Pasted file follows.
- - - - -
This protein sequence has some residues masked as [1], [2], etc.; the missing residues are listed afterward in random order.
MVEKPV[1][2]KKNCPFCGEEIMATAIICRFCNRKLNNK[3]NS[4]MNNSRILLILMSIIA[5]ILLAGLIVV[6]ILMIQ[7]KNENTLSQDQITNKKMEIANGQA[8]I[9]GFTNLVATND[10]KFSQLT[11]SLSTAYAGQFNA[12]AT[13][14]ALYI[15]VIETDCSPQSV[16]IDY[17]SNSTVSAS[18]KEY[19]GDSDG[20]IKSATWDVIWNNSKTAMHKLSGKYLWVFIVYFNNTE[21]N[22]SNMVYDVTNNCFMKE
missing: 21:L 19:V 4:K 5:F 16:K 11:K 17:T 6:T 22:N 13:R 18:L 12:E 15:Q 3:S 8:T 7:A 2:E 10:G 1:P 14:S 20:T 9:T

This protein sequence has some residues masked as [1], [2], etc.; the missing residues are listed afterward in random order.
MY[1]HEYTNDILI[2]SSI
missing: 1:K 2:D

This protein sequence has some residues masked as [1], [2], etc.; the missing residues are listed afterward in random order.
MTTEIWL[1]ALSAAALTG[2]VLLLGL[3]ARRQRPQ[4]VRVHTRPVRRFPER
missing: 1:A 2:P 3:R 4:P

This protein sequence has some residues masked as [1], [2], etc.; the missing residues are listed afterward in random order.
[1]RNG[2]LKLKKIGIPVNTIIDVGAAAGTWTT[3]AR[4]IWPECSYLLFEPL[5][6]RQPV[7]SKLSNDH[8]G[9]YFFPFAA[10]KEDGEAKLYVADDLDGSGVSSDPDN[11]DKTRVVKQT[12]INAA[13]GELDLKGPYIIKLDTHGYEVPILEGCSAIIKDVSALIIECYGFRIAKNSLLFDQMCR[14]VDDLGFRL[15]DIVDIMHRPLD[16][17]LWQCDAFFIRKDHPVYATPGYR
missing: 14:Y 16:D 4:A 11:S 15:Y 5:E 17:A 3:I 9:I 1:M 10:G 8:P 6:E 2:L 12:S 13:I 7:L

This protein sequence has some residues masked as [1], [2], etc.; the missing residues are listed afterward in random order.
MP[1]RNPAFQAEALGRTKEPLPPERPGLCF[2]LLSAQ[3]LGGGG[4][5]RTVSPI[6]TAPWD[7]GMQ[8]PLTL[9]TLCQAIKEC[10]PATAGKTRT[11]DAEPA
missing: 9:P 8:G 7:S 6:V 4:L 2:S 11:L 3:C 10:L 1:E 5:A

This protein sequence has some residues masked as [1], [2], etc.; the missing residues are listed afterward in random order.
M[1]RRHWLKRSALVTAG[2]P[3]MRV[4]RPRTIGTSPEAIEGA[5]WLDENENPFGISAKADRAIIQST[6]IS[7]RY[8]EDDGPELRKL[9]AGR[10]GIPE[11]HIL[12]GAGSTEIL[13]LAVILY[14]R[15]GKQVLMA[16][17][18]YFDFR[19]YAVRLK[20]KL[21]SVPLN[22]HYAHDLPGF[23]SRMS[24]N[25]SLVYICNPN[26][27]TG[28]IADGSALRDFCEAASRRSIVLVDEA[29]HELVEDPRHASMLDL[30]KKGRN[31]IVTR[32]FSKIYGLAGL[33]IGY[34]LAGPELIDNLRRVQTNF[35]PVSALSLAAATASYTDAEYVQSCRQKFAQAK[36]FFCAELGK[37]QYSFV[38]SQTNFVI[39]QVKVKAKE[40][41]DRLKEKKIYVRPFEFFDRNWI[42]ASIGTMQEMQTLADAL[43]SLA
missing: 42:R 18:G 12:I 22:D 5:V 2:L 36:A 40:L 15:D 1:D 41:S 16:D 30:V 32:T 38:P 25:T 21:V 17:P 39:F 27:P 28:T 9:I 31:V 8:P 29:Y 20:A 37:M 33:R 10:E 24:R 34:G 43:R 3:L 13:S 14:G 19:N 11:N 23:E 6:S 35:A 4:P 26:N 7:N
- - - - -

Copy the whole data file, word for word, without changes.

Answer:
This protein sequence has some residues masked as [1], [2], etc.; the missing residues are listed afterward in random order.
MVEKPV[1][2]KKNCPFCGEEIMATAIICRFCNRKLNNK[3]NS[4]MNNSRILLILMSIIA[5]ILLAGLIVV[6]ILMIQ[7]KNENTLSQDQITNKKMEIANGQA[8]I[9]GFTNLVATND[10]KFSQLT[11]SLSTAYAGQFNA[12]AT[13][14]ALYI[15]VIETDCSPQSV[16]IDY[17]SNSTVSAS[18]KEY[19]GDSDG[20]IKSATWDVIWNNSKTAMHKLSGKYLWVFIVYFNNTE[21]N[22]SNMVYDVTNNCFMKE
missing: 21:L 19:V 4:K 5:F 16:K 11:K 17:T 6:T 22:N 13:R 18:L 12:E 15:Q 3:S 8:T 7:A 2:E 10:G 1:P 14:S 20:T 9:T

This protein sequence has some residues masked as [1], [2], etc.; the missing residues are listed afterward in random order.
MY[1]HEYTNDILI[2]SSI
missing: 1:K 2:D

This protein sequence has some residues masked as [1], [2], etc.; the missing residues are listed afterward in random order.
MTTEIWL[1]ALSAAALTG[2]VLLLGL[3]ARRQRPQ[4]VRVHTRPVRRFPER
missing: 1:A 2:P 3:R 4:P

This protein sequence has some residues masked as [1], [2], etc.; the missing residues are listed afterward in random order.
[1]RNG[2]LKLKKIGIPVNTIIDVGAAAGTWTT[3]AR[4]IWPECSYLLFEPL[5][6]RQPV[7]SKLSNDH[8]G[9]YFFPFAA[10]KEDGEAKLYVADDLDGSGVSSDPDN[11]DKTRVVKQT[12]INAA[13]GELDLKGPYIIKLDTHGYEVPILEGCSAIIKDVSALIIECYGFRIAKNSLLFDQMCR[14]VDDLGFRL[15]DIVDIMHRPLD[16][17]LWQCDAFFIRKDHPVYATPGYR
missing: 14:Y 16:D 4:A 11:S 15:Y 5:E 17:A 3:I 9:I 1:M 10:G 8:P 6:E 2:L 12:S 13:I 7:L

This protein sequence has some residues masked as [1], [2], etc.; the missing residues are listed afterward in random order.
MP[1]RNPAFQAEALGRTKEPLPPERPGLCF[2]LLSAQ[3]LGGGG[4][5]RTVSPI[6]TAPWD[7]GMQ[8]PLTL[9]TLCQAIKEC[10]PATAGKTRT[11]DAEPA
missing: 9:P 8:G 7:S 6:V 4:L 2:S 11:L 3:C 10:L 1:E 5:A

This protein sequence has some residues masked as [1], [2], etc.; the missing residues are listed afterward in random order.
M[1]RRHWLKRSALVTAG[2]P[3]MRV[4]RPRTIGTSPEAIEGA[5]WLDENENPFGISAKADRAIIQST[6]IS[7]RY[8]EDDGPELRKL[9]AGR[10]GIPE[11]HIL[12]GAGSTEIL[13]LAVILY[14]R[15]GKQVLMA[16][17][18]YFDFR[19]YAVRLK[20]KL[21]SVPLN[22]HYAHDLPGF[23]SRMS[24]N[25]SLVYICNPN[26][27]TG[28]IADGSALRDFCEAASRRSIVLVDEA[29]HELVEDPRHASMLDL[30]KKGRN[31]IVTR[32]FSKIYGLAGL[33]IGY[34]LAGPELIDNLRRVQTNF[35]PVSALSLAAATASYTDAEYVQSCRQKFAQAK[36]FFCAELGK[37]QYSFV[38]SQTNFVI[39]QVKVKAKE[40][41]DRLKEKKIYVRPFEFFDRNWI[42]ASIGTMQEMQTLADAL[43]SLA
missing: 42:R 18:G 12:I 22:D 5:V 2:L 36:A 40:L 15:D 1:D 41:S 16:D 30:V 32:T 38:P 25:T 21:V 17:P 39:F 27:P 28:T 9:I 31:V 8:P 29:Y 20:A 37:M 33:R 10:E 24:R 34:G 43:R 3:L 13:S 14:G 19:N 11:N 23:E 6:S 35:A 4:P 26:N 7:N